The Australian finance sector was responsible for 13% of notifiable data breaches reported to the Office of the Australian Information Commissioner in the first quarter of 2018.
The OAIC Quarterly Statistics report outlined the top five industry sectors that reported breaches in the quarter. Finance (including superannuation) sits at third on the list, behind health service providers and legal, accounting and management services.
The report also described the types of personal information involved in the breaches, which included contact information, financial details, tax file numbers and identity information. Financial details were involved in 30% of notifiable data breaches, including bank account details and credit card numbers.
Human error (50.79%) and malicious or criminal attacks (44.44%) accounted for more than 95% of all sources of breaches reported over the quarter. The OAIC defines malicious or criminal attacks as the theft of personal information or any unauthorised access to the systems of an entity.
The findings of the report arrive after damning results of a Kamino Cyber Security survey were released in March. The survey looked into the sentiment of cyber security in the financial services industry, finding that the owners of financial services businesses were over-confident about dealing with cyber threats, yet only 32% of respondents were aware of the mandatory data breach notification laws.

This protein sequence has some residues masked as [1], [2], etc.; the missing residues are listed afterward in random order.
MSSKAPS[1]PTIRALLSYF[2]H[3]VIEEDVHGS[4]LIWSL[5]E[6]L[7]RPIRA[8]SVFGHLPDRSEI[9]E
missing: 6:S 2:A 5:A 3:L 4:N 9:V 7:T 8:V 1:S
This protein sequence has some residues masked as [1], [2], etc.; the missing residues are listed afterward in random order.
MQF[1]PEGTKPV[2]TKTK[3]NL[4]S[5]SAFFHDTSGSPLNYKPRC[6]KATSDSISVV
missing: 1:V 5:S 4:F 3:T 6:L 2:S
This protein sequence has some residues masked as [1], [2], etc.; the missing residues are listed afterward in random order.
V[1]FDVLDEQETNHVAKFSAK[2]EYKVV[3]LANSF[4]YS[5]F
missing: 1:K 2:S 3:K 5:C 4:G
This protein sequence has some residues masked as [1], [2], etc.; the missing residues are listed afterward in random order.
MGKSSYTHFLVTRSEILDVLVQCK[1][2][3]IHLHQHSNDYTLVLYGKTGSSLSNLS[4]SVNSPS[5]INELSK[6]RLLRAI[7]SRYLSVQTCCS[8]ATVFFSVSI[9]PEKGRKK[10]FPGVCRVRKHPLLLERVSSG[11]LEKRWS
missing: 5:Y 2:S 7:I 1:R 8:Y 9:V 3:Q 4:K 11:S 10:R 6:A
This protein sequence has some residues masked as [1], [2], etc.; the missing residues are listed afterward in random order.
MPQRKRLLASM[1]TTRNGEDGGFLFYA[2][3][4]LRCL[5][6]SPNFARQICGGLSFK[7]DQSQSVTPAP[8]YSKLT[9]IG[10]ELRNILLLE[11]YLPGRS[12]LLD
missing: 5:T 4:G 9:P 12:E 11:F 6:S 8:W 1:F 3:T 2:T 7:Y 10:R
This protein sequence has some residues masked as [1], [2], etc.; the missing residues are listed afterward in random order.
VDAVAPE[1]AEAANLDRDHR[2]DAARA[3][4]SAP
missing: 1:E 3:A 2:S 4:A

Additionally the survey found 28% of respondents had full confidence in the cyber security hygiene of their staff.
Kamino managing director Julian Plummer found that the concerns of business owners around cyber incidents were genuine, but not reflected in the preparedness for an incident.
"Most respondents appeared to have a very good understanding of what is at stake in the face of a cyber incident. Customer information is of the utmost importance, and the survey revealed that business owners realise that their brand must be protected from being tarnished by cyber incidents, which could lead to direct revenue loss," he said.
However, this has not been reflected in the preparations and processes which should be set in place to protect advisers, accountants and superfunds from potential cyber-attacks, he said.
The Notifiable Data Breach laws were brought into effect in February, and carry penalties of up to $1.8 million for organisations that don't comply.